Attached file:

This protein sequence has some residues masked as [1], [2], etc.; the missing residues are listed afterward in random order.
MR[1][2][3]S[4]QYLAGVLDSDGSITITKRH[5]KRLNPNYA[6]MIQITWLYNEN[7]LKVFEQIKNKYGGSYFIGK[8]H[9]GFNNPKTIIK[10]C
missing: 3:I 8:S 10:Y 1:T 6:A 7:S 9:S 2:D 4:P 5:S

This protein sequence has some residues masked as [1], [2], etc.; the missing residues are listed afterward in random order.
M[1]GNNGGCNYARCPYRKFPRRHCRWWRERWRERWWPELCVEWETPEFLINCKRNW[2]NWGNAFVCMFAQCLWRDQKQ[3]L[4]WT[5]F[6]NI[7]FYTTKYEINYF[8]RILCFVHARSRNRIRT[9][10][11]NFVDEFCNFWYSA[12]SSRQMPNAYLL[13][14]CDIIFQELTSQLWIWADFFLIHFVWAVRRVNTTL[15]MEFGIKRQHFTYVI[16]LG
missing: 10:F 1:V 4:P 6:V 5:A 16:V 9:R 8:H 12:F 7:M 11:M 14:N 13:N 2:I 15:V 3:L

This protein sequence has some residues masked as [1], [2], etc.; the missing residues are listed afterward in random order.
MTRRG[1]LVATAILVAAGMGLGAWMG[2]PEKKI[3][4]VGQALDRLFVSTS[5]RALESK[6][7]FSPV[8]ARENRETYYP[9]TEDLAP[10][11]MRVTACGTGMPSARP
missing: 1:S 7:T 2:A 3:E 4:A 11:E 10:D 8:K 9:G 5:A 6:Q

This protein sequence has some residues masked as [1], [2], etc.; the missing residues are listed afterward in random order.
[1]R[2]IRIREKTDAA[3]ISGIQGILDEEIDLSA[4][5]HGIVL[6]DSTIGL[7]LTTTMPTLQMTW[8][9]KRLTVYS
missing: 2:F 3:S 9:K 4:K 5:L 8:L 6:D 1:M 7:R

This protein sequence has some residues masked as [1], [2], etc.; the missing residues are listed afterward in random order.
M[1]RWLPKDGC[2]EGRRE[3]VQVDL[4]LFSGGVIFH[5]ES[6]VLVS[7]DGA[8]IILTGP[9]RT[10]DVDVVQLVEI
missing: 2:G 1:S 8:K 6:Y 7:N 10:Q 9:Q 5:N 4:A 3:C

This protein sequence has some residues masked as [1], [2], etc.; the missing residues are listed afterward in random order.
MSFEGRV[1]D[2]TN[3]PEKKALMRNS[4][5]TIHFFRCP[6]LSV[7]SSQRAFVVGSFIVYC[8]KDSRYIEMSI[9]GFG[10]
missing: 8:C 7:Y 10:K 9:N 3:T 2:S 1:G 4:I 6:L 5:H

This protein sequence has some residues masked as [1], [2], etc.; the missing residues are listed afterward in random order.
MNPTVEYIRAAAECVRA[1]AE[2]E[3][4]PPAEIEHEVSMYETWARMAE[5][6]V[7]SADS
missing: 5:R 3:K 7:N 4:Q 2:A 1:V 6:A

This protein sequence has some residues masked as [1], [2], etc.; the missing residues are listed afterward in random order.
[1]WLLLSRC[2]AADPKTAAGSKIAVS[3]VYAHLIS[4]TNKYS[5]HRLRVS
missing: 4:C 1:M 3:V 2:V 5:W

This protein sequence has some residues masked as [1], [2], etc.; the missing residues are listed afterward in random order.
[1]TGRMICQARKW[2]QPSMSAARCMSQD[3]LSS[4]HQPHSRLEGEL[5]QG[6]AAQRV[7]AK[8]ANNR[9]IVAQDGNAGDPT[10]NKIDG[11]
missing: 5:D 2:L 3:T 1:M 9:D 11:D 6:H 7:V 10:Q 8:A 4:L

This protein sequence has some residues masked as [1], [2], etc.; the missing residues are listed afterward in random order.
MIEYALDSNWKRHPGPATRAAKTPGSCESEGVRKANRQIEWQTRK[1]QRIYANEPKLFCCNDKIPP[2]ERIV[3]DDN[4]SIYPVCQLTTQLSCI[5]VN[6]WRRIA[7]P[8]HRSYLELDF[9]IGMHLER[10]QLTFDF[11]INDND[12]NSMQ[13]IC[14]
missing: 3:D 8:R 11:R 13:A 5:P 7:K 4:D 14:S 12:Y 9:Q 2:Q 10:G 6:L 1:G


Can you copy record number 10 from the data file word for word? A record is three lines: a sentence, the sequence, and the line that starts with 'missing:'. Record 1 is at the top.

This protein sequence has some residues masked as [1], [2], etc.; the missing residues are listed afterward in random order.
MIEYALDSNWKRHPGPATRAAKTPGSCESEGVRKANRQIEWQTRK[1]QRIYANEPKLFCCNDKIPP[2]ERIV[3]DDN[4]SIYPVCQLTTQLSCI[5]VN[6]WRRIA[7]P[8]HRSYLELDF[9]IGMHLER[10]QLTFDF[11]INDND[12]NSMQ[13]IC[14]
missing: 3:D 8:R 11:R 13:A 5:P 7:K 4:D 14:S 12:Y 9:Q 2:Q 10:G 6:L 1:G